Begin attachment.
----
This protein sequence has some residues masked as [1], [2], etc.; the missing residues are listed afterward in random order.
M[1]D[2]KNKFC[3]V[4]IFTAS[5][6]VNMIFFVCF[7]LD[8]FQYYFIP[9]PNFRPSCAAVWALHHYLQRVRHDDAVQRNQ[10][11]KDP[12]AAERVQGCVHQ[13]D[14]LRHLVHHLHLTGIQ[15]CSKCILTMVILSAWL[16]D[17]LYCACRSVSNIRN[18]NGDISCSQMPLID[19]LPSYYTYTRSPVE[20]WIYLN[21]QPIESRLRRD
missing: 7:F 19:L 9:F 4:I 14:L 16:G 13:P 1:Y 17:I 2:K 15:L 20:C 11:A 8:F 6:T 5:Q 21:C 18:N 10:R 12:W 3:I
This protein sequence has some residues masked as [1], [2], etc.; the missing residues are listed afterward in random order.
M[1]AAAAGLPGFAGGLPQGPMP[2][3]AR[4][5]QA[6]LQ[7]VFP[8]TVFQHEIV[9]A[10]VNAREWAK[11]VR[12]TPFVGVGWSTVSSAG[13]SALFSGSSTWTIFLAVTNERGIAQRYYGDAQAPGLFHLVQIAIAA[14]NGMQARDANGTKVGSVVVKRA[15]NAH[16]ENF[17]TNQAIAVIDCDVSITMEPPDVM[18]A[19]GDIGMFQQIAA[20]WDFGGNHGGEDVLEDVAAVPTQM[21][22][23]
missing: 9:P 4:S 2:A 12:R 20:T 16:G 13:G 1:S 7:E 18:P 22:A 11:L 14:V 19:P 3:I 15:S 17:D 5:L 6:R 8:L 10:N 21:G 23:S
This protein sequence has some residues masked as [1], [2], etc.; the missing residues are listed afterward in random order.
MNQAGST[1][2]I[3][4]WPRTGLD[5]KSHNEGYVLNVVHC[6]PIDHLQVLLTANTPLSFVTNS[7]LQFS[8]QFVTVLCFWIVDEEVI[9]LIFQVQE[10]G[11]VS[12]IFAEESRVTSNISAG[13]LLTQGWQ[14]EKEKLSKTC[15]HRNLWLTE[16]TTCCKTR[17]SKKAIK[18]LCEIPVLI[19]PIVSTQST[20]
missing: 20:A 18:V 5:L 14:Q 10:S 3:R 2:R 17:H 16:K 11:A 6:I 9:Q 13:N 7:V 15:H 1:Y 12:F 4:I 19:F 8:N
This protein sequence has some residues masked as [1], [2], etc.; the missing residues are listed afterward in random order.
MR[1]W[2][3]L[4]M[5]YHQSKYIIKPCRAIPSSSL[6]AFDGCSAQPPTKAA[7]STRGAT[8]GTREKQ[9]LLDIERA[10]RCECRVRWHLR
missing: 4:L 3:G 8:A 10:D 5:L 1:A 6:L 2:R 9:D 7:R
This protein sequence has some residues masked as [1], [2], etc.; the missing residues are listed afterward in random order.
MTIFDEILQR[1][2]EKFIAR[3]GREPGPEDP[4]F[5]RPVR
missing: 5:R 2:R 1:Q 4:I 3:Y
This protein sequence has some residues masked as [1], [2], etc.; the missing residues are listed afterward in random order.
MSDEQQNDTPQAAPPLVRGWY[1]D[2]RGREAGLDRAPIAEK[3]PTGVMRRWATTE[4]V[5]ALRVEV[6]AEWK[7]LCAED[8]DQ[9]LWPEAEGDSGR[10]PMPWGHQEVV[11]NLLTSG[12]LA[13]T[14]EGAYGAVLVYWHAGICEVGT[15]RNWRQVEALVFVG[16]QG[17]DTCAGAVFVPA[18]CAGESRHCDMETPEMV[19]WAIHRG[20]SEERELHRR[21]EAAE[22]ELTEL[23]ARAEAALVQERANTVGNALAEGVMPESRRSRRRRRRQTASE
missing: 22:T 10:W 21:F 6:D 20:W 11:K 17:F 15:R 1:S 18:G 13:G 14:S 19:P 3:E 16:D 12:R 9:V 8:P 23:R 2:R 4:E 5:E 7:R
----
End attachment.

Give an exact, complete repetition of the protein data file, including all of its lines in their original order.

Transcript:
This protein sequence has some residues masked as [1], [2], etc.; the missing residues are listed afterward in random order.
M[1]D[2]KNKFC[3]V[4]IFTAS[5][6]VNMIFFVCF[7]LD[8]FQYYFIP[9]PNFRPSCAAVWALHHYLQRVRHDDAVQRNQ[10][11]KDP[12]AAERVQGCVHQ[13]D[14]LRHLVHHLHLTGIQ[15]CSKCILTMVILSAWL[16]D[17]LYCACRSVSNIRN[18]NGDISCSQMPLID[19]LPSYYTYTRSPVE[20]WIYLN[21]QPIESRLRRD
missing: 7:F 19:L 9:F 4:I 14:L 16:G 13:P 1:Y 17:I 2:K 15:L 20:C 11:A 8:F 6:T 5:Q 21:C 18:N 10:R 12:W 3:I
This protein sequence has some residues masked as [1], [2], etc.; the missing residues are listed afterward in random order.
M[1]AAAAGLPGFAGGLPQGPMP[2][3]AR[4][5]QA[6]LQ[7]VFP[8]TVFQHEIV[9]A[10]VNAREWAK[11]VR[12]TPFVGVGWSTVSSAG[13]SALFSGSSTWTIFLAVTNERGIAQRYYGDAQAPGLFHLVQIAIAA[14]NGMQARDANGTKVGSVVVKRA[15]NAH[16]ENF[17]TNQAIAVIDCDVSITMEPPDVM[18]A[19]GDIGMFQQIAA[20]WDFGGNHGGEDVLEDVAAVPTQM[21][22][23]
missing: 9:P 4:S 2:A 12:R 20:T 16:G 13:G 1:S 7:E 18:P 22:A 11:L 14:V 19:P 3:I 15:S 17:D 5:L 6:R 8:L 10:N 21:G 23:S
This protein sequence has some residues masked as [1], [2], etc.; the missing residues are listed afterward in random order.
MNQAGST[1][2]I[3][4]WPRTGLD[5]KSHNEGYVLNVVHC[6]PIDHLQVLLTANTPLSFVTNS[7]LQFS[8]QFVTVLCFWIVDEEVI[9]LIFQVQE[10]G[11]VS[12]IFAEESRVTSNISAG[13]LLTQGWQ[14]EKEKLSKTC[15]HRNLWLTE[16]TTCCKTR[17]SKKAIK[18]LCEIPVLI[19]PIVSTQST[20]
missing: 20:A 18:V 5:L 14:Q 10:S 3:R 2:R 17:H 16:K 11:A 6:I 9:Q 13:N 7:V 15:H 1:Y 12:F 4:I 19:F 8:N
This protein sequence has some residues masked as [1], [2], etc.; the missing residues are listed afterward in random order.
MR[1]W[2][3]L[4]M[5]YHQSKYIIKPCRAIPSSSL[6]AFDGCSAQPPTKAA[7]STRGAT[8]GTREKQ[9]LLDIERA[10]RCECRVRWHLR
missing: 4:L 3:G 8:A 10:D 5:L 1:A 6:L 2:R 9:D 7:R
This protein sequence has some residues masked as [1], [2], etc.; the missing residues are listed afterward in random order.
MTIFDEILQR[1][2]EKFIAR[3]GREPGPEDP[4]F[5]RPVR
missing: 5:R 2:R 1:Q 4:I 3:Y
This protein sequence has some residues masked as [1], [2], etc.; the missing residues are listed afterward in random order.
MSDEQQNDTPQAAPPLVRGWY[1]D[2]RGREAGLDRAPIAEK[3]PTGVMRRWATTE[4]V[5]ALRVEV[6]AEWK[7]LCAED[8]DQ[9]LWPEAEGDSGR[10]PMPWGHQEVV[11]NLLTSG[12]LA[13]T[14]EGAYGAVLVYWHAGICEVGT[15]RNWRQVEALVFVG[16]QG[17]DTCAGAVFVPA[18]CAGESRHCDMETPEMV[19]WAIHRG[20]SEERELHRR[21]EAAE[22]ELTEL[23]ARAEAALVQERANTVGNALAEGVMPESRRSRRRRRRQTASE
missing: 22:T 10:W 21:F 6:D 20:W 11:K 17:F 15:R 1:S 18:G 13:G 14:S 19:P 3:E 16:D 12:R 9:V 8:P 23:R 2:R 4:E 5:E 7:R